Many critical elements for statically stable walking for legged robots have been known for a long time, including stability criteria based on support polygons, good foothold selection, recovery strategies to name a few. All these criteria have to be accounted for in the planning as well as the control phase. Most legged robots usually employ high gain position control, which means that it is crucially important that the planned reference trajectories are a good match for the actual terrain, and that tracking is accurate. Such an approach leads to conservative controllers, i.e. relatively low speed, ground speed matching, etc. Not surprisingly such controllers are not very robust - they are not suited for the real world use outside of the laboratory where the knowledge of the world is limited and error prone. Thus, to achieve robust robotic locomotion in the archetypical domain of legged systems, namely complex rough terrain, where the size of the obstacles are in the order of leg length, additional elements are required. A possible solution to improve the robustness of legged locomotion is to maximize the compliance of the controller. While compliance is trivially achieved by reduced feedback gains, for terrain requiring precise foot placement (e.g. climbing rocks, walking over pegs or cracks) compliance cannot be introduced at the cost of inferior tracking. Thus, model-based control and - in contrast to passive dynamic walkers - active balance control is required. To achieve these objectives, in this paper we add two crucial elements to legged locomotion, i.e., floating-base inverse dynamics control and predictive force control, and we show that these elements increase robustness in face of unknown and unanticipated perturbations (e.g. obstacles). Furthermore, we introduce a novel line-based COG trajectory planner, which yields a simpler algorithm than traditional polygon based methods and creates the appropriate input to our control system.We show results from bot- h simulation and real world of a robotic dog walking over non-perceived obstacles and rocky terrain. The results prove the effectivity of the inverse dynamics/force controller. The presented results show that we have all elements needed for robust all-terrain locomotion, which should also generalize to other legged systems, e.g., humanoid robots.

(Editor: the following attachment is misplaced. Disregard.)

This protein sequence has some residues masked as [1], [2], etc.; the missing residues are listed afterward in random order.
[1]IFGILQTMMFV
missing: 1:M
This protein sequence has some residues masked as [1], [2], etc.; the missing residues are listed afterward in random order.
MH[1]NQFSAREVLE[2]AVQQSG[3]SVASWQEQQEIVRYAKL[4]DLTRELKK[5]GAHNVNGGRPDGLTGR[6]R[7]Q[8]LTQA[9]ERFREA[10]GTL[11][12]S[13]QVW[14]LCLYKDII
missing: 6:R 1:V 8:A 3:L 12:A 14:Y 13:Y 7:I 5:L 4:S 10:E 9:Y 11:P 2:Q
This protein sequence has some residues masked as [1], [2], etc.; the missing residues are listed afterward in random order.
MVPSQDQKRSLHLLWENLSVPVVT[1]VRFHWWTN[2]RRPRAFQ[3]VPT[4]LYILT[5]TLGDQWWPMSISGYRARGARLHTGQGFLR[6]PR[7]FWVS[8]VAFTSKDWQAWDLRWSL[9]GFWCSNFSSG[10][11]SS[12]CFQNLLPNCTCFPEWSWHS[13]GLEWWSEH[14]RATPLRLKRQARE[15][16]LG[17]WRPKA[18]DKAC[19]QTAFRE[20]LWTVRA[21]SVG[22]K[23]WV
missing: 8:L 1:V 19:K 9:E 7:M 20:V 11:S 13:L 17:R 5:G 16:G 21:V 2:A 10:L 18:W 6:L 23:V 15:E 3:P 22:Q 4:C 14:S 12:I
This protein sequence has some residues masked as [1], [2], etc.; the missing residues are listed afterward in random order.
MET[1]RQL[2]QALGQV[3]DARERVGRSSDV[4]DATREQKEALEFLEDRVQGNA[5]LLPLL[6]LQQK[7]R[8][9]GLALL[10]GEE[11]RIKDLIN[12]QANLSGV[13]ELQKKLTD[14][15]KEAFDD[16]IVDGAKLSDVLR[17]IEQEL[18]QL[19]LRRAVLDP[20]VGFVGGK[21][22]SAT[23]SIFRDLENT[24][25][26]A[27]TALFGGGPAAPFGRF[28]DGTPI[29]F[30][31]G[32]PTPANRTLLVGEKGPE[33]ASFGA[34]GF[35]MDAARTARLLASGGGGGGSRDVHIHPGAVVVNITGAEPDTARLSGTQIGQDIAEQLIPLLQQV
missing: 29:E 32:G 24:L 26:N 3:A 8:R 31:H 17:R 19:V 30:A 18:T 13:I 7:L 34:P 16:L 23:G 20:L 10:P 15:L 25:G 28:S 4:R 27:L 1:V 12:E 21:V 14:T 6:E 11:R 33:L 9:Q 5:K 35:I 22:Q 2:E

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link (url) [BibTex]

link (url) [BibTex]


Thumb xl cmbe
Level Set Based Automatic Segmentation of Human Aorta

Si Yong Yeo, Xianghua Xie, Igor Sazonov, Perumal Nithiarasu

In International Conference on Computational & Mathematical Biomedical Engineering, pages: 242-245, 2009 (inproceedings)

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[BibTex]

[BibTex]


Thumb xl orthonormaity
In Defense of Orthonormality Constraints for Nonrigid Structure from Motion

Akhter, I., Sheikh, Y., Khan, S.

In Computer Vision and Pattern Recognition, 2009. CVPR 2009. IEEE Conference on, pages: 2447-2453, 2009 (inproceedings)

Abstract
In factorization approaches to nonrigid structure from motion, the 3D shape of a deforming object is usually modeled as a linear combination of a small number of basis shapes. The original approach to simultaneously estimate the shape basis and nonrigid structure exploited orthonormality constraints for metric rectification. Recently, it has been asserted that structure recovery through orthonormality constraints alone is inherently ambiguous and cannot result in a unique solution. This assertion has been accepted as conventional wisdom and is the justification of many remedial heuristics in literature. Our key contribution is to prove that orthonormality constraints are in fact sufficient to recover the 3D structure from image observations alone. We characterize the true nature of the ambiguity in using orthonormality constraints for the shape basis and show that it has no impact on structure reconstruction. We conclude from our experimentation that the primary challenge in using shape basis for nonrigid structure from motion is the difficulty in the optimization problem rather than the ambiguity in orthonormality constraints.

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pdf [BibTex]

pdf [BibTex]


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Dynamic distortion correction for endoscopy systems with exchangeable optics

Stehle, T., Hennes, M., Gross, S., Behrens, A., Wulff, J., Aach, T.

In Bildverarbeitung für die Medizin 2009, pages: 142-146, Springer Berlin Heidelberg, 2009 (inproceedings)

Abstract
Endoscopic images are strongly affected by lens distortion caused by the use of wide angle lenses. In case of endoscopy systems with exchangeable optics, e.g. in bladder endoscopy or sinus endoscopy, the camera sensor and the optics do not form a rigid system but they can be shifted and rotated with respect to each other during an examination. This flexibility has a major impact on the location of the distortion centre as it is moved along with the optics. In this paper, we describe an algorithm for the dynamic correction of lens distortion in cystoscopy which is based on a one time calibration. For the compensation, we combine a conventional static method for distortion correction with an algorithm to detect the position and the orientation of the elliptic field of view. This enables us to estimate the position of the distortion centre according to the relative movement of camera and optics. Therewith, a distortion correction for arbitrary rotation angles and shifts becomes possible without performing static calibrations for every possible combination of shifts and angles beforehand.